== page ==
The media is catching up to something readers here have known for a while: digital media sales are slumping, caused by a number of things, but slumping, nonetheless. In July, the Association of American Publishers stats for Q1 of this year showed trade eBook sales down 7.5 percent, with print sales up a tick, though essentially flat (hardbound down, paperback up). Their latest stats show eBook sales through June down 10 percent.
Those who have an interest in promoting print over digital seemed to rejoice. But as anyone who bet against the web should know, believing digital publishing is somehow a fad will be a bad bet.
First, it has always been the case that readers have preferred print, at least in comparison to the kinds of digital products they have been presented to date. The earliest studies, conducted by companies heavily invested in digital, showed that the number one preferred platform for books and other published materials was print. There is good reason for this: print is portable, convenient, and easy to read.
Studies also revealed that while readers hated those Flash flipbooks, they were open to reading on tablets and smartphones, and this is where we have seen growth the past few years.
Second, a lot of digital publishing efforts today are embarrassingly bad. Whether we are talking about ePub books or replica edition newspapers and magazines, many publishers look at digital as just another distribution channel for print, not as an original publishing platform. One simply can’t compare a high quality printed book or magazine to a poorly converted digital product.
Third, just as print books and magazines took a major hit when Borders and other distribution channels shutdown, so too has digital been hit by Apple’s failure to maintain the Newsstand or promote the iBooks Store. Google, meanwhile, has not stepped up to replace Apple as the leading sales outlet (ahead of Amazon for newspapers and magazines, but far behind in eBooks). (Though with the acqui-hire of some of the Oyster team, this may be changing.)
One could also point to declining tablet sales as a cause of sales declines, but as smartphones have grown larger many readers have begun using their smartphone as a reading device. Several publishers have publicly stated recently that they are targeting smartphone readers more and more, understanding that in some ways the tablet and smartphone market are merging into one digital device market.
But sales to the public of digital media, eBooks and other digital publishing products, are only part of the picture. All the while eBooks and digital magazines continue to grow inside libraries – public and corporate – and in education. The advantages of digital, including nearly unlimited selection, ease of storage, and on-demand access, mean that digital publishing is superior to print in many ways that are important in these segments of the market.
Additionally, print remains a marginally profitable business. Many newspapers and magazines continue to struggle to turn a profit, while US book publishers have to live in fear that yet another of the big retailers may go out of business (or at least severely shrink).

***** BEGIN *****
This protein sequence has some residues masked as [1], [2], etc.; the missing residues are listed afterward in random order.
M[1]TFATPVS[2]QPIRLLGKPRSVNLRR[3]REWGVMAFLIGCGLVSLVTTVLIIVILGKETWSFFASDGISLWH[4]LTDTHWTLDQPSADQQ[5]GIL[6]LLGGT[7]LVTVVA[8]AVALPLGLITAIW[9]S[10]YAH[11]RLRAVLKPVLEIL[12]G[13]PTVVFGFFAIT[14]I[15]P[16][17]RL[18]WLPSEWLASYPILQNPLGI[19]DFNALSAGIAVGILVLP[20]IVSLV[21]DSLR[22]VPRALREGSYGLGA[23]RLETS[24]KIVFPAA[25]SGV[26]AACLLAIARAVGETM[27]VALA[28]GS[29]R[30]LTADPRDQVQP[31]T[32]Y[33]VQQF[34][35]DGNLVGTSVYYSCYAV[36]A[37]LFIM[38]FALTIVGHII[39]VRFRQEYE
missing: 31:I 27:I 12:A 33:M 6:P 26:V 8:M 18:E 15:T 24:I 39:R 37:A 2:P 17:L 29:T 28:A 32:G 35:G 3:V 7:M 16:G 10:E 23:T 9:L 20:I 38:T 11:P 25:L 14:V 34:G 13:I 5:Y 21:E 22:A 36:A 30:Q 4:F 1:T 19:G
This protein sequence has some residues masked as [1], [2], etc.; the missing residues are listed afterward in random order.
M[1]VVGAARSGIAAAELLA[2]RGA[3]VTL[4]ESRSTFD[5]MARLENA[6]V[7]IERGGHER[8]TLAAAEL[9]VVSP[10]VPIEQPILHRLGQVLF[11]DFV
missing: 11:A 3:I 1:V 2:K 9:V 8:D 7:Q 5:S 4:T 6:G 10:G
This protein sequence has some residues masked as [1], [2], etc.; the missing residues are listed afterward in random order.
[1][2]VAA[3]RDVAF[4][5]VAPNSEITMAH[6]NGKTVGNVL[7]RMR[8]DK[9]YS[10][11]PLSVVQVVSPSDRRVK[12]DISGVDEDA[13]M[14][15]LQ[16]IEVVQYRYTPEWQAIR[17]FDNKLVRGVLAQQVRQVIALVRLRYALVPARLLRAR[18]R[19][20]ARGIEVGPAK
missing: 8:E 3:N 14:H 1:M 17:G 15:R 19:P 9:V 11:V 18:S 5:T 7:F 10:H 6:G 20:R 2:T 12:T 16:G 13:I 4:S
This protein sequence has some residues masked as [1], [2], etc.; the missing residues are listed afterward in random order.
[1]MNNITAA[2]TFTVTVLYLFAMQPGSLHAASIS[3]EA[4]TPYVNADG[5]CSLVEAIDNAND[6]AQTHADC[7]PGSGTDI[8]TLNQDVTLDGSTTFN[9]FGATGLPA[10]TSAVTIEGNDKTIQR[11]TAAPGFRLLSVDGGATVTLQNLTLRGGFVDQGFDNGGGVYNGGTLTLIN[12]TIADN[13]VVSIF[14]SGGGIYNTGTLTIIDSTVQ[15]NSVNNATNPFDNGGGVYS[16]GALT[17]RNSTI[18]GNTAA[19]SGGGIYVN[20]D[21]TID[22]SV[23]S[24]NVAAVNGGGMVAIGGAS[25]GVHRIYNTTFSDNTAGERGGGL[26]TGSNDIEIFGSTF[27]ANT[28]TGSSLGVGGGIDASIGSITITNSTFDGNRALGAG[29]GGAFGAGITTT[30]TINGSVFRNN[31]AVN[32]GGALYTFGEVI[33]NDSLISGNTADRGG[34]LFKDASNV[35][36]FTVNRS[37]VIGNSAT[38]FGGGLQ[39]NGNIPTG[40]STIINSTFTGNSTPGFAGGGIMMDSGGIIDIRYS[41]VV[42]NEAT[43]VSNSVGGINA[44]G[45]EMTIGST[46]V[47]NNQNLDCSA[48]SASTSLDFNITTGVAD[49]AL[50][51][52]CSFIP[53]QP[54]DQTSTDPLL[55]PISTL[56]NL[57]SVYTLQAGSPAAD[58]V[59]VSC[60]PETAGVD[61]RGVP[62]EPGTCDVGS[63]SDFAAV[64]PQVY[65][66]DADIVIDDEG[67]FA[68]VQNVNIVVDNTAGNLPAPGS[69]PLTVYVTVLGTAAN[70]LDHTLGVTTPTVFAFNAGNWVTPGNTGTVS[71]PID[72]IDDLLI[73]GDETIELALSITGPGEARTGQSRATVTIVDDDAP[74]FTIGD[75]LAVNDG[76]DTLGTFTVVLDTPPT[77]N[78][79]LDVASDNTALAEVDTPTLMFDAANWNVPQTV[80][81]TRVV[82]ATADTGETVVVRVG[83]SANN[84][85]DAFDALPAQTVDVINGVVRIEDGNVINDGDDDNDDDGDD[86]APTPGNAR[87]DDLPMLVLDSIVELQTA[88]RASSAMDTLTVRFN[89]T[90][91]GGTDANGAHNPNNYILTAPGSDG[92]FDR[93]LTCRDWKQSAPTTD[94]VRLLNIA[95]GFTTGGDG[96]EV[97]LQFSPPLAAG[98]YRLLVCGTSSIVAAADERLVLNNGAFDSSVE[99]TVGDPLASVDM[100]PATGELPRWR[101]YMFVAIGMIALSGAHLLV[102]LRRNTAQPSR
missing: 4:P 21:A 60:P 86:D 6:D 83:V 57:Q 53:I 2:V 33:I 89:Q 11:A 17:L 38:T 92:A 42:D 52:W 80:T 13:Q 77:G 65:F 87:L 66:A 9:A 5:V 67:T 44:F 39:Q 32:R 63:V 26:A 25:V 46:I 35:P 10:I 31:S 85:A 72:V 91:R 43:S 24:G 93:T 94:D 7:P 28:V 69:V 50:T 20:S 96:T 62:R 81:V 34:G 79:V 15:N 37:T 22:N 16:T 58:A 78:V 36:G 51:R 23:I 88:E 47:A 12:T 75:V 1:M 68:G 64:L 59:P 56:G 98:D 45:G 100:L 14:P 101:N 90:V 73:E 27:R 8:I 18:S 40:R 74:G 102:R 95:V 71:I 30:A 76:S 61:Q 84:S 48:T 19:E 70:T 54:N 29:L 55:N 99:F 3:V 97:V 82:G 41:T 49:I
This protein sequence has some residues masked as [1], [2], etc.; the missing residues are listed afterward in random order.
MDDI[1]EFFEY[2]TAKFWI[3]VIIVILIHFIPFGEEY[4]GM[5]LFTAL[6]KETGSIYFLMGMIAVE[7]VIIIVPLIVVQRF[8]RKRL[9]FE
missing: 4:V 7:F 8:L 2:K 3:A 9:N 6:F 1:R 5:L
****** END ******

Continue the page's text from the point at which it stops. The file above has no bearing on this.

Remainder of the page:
The somewhat better outlook for independent booksellers probably has less to do with a radical shift in consumer buying habits than a result of fewer big box bookstores. Plus, consumers never rejected independent bookstores so much as preferred the kinds of selection often found in bigger retail outlets. Take that option away and the small retailer ends up benefiting. Besides, book and magazine readers have always loved their local retailers, even if they have also loved getting discounts elsewhere.
But the future of digital publishing of books, magazines and newspapers is probably not in the hands of traditional publishers. The best work in digital, despite claims by the publishers themselves, is not coming out of Meredith, or Penguin, or the NYT, but from new independent publishers who are thinking digital first.
For the past five years traditional print publishers have given mostly lip service to their digital media work, knowing investors will demand that they talk up digital, all the while making it hard to produce profitable digital print products. How many big magazine publishers, for instance, created sales teams to grow revenue inside their digital editions? How many book publishers began designing and publishing new works digitally first and print second?
Despite declining eBook sales, the segment still is around 85 percent the size of the paperback market. Five years ago that would have seemed enormous. What has proved disappointing to some is that eBook sales have not already surpassed that of paperbacks or hardbacks. But a big factor in the early rise of eBooks was pricing: eBooks were simply far cheaper than that of the print edition, but no longer.
One sees this even at Amazon. Its number one “Fall Blockbuster” book is Diary of a Wimpy Kid: Old School by Jeff Kinney, due out in November. One can pre-order the Kindle edition for $7.52, or the hardcover for $7.92 – which would you choose?
It is easy to love print over digital when price is taken out of the equation, and the print edition is lovingly designed and print, while the digital edition is merely an ePub (or PDF replica). There is simply no comparison. But if both products were priced factoring in the actual costs to produce and distribute the products, if both products were designed to produce the best possible reading experience, then one might see readers make different choices than they do today.
reposted with permission from Talking New Media
image by colinlogan